In my post on Monday, I announced the big decision that I made to quit my job to focus on my health and to start figuring out a new career. So, sit back and let me tell you a little story about my dilemma in today’s job market that helped lead to these decisions.
I graduated with a Bachelor of Arts degree in 2007. I worked for three different companies gaining “real world” experience in the two fields I really love – psychology and public health. I always knew that graduate school was in the cards but I wasn’t sure which direction I wanted to go. I had many passions and working right after college was supposed to help me figure out which passion I wanted to pursue as my career. When I finally figured it out, I went to graduate school and earned a Master of Public Health degree in 2015. At that point I had more than six years of relevant work experience and this newly gained knowledge to utilize in the field I had chosen. I really wanted to work in health program planning, implementation, and evaluation.
But here’s where it gets frustrating.
I’m overqualified for most entry level positions yet I don’t have enough work/post degree experience for most of the positions in my field. I know this because of an experience I had a few years ago during an interview for a position at a nonprofit where I was volunteering. Even though it was an entry level position, I thought it would be a great opportunity for me because I really liked the organization, I felt I could get my foot in the door to start gaining experience in the field, and I could start working toward the career I really wanted. HOWEVER, the director stopped me after the very first interview question and told me I was overqualified and wouldn’t be happy in the position, and then refused to continue interviewing me. First, while her observations may have been true, I feel it wasn’t her decision to make for me. Second, so much for getting my foot in the door so I could gain the experience that all those other organizations and companies require, right? If I can’t even get entry-level experience in my field, how am I supposed to get the jobs that I actually went to school for? What exactly am I doing wrong?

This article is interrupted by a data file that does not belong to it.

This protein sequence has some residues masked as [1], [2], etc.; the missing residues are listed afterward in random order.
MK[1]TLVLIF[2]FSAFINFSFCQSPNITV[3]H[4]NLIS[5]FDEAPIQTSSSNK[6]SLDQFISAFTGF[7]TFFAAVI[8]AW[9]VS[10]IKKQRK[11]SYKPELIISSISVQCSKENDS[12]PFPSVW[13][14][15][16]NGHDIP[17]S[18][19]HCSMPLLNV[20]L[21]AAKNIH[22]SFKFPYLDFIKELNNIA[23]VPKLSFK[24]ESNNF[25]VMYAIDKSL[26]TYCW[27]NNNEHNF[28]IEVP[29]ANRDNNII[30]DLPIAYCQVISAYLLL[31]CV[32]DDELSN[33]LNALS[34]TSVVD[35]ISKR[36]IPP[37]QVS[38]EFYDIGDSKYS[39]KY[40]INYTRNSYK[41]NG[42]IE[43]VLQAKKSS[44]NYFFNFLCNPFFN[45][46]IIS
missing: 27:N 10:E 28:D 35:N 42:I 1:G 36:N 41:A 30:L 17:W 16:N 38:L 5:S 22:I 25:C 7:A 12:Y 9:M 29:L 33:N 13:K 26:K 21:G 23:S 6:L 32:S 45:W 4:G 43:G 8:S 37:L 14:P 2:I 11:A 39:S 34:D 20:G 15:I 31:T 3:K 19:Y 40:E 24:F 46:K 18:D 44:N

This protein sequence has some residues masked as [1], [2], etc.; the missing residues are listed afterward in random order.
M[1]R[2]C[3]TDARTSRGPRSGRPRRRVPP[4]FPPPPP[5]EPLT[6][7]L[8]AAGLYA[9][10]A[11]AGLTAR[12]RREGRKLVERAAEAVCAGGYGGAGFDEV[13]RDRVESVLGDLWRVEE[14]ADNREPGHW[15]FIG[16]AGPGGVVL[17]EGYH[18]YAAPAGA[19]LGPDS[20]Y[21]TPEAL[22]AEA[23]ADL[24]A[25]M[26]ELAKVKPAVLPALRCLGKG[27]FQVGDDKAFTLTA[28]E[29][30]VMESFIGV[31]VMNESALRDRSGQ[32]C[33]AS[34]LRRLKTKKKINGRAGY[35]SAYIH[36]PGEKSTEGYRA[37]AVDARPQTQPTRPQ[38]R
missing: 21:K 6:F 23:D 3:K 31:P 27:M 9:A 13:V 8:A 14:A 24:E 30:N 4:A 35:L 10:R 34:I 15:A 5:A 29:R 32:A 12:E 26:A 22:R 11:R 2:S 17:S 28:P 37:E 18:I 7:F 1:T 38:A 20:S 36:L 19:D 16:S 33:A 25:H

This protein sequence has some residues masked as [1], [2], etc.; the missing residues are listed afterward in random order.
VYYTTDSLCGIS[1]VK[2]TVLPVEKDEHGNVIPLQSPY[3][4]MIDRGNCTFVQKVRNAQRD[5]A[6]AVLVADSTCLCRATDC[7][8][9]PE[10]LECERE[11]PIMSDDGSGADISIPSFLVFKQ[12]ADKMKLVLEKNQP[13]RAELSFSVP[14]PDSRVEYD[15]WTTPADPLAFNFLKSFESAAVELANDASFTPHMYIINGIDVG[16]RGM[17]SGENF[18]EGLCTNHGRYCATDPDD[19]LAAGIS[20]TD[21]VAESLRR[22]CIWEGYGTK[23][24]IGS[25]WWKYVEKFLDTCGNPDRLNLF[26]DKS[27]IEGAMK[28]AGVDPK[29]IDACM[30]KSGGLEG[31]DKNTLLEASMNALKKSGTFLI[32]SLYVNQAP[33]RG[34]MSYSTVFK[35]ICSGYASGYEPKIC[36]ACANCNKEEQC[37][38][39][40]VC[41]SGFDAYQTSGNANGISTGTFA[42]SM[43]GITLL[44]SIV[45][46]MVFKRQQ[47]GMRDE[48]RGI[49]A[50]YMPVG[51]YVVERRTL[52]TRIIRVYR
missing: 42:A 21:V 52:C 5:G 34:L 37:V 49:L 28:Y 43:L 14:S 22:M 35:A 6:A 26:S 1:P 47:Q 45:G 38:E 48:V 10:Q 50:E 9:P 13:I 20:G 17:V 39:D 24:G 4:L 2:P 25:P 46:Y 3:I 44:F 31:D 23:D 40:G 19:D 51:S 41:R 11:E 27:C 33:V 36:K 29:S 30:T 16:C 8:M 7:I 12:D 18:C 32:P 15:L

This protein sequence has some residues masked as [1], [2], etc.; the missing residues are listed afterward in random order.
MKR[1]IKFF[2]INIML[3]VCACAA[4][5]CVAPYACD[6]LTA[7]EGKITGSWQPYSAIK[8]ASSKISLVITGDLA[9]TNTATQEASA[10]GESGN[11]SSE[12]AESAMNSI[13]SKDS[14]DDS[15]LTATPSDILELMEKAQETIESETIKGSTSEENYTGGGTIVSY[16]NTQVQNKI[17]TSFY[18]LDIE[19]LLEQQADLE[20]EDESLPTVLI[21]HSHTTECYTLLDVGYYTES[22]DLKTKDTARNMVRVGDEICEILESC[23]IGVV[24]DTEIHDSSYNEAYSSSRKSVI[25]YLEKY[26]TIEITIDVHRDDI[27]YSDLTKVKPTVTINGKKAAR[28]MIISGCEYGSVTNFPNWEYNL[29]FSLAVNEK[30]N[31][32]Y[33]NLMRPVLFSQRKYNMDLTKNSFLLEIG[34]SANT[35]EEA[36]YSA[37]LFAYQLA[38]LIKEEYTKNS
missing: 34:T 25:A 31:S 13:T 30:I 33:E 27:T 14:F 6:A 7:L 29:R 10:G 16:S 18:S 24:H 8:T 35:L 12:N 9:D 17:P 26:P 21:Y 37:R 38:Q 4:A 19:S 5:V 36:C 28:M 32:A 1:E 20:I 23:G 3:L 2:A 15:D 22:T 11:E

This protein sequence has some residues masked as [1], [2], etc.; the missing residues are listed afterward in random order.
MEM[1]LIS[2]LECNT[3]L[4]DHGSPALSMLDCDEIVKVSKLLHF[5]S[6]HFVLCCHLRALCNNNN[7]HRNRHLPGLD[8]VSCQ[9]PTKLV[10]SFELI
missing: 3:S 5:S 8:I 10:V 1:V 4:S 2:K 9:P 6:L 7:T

Fast forward a few years and, after getting laid off from a job I thought I would be happy making into a career, here I am doing something that is not even close to utilizing the knowledge I gained in graduate school with no prospects in sight because I still don’t have – nor am I currently getting – that specific type of field experience that employers require.
And don’t get me wrong; I know it’s a great privilege to have an education and to be earning an income to provide for my family. And I’m thankful for that, truly. But my current situation is costing me my physical and mental health and it is taking me away from my family, and for that I just can’t be grateful. In the few years since finishing my graduate program, I’ve lost out on several other jobs because they decided to go with someone who had more experience. And I’ve been told by well-meaning folks that “there’s always going to be someone out there with more experience than me,” and if that’s the case then why even bother at all? Won’t they always get chosen over me? And how to I get experience if no one wants to give me a change to learn? I have no idea how to get over this hump.
But let’s try to stay positive, shall we? I’m thinking this is a good time to start all over and try something new. A job that I’m in love with and look forward to doing every day, and one that will allow enough flexibility that I don’t have to sacrifice time with my family. For me, I think that’s writing. I’ve always wanted to be a writer and I wrote on Monday about how it took me a long time to give myself permission to believe that I am a good writer. So I’m taking time to figure out how to break into the writing world with little experience, a bare portfolio, and a love of words.
I’m holding out hope that I’ll eventually find a job that brings me joy instead of anxiety, and I hope that soon I’ll be on my way to establishing a successful career. Whatever I end up doing, I just want to love it. Friends, wish me luck!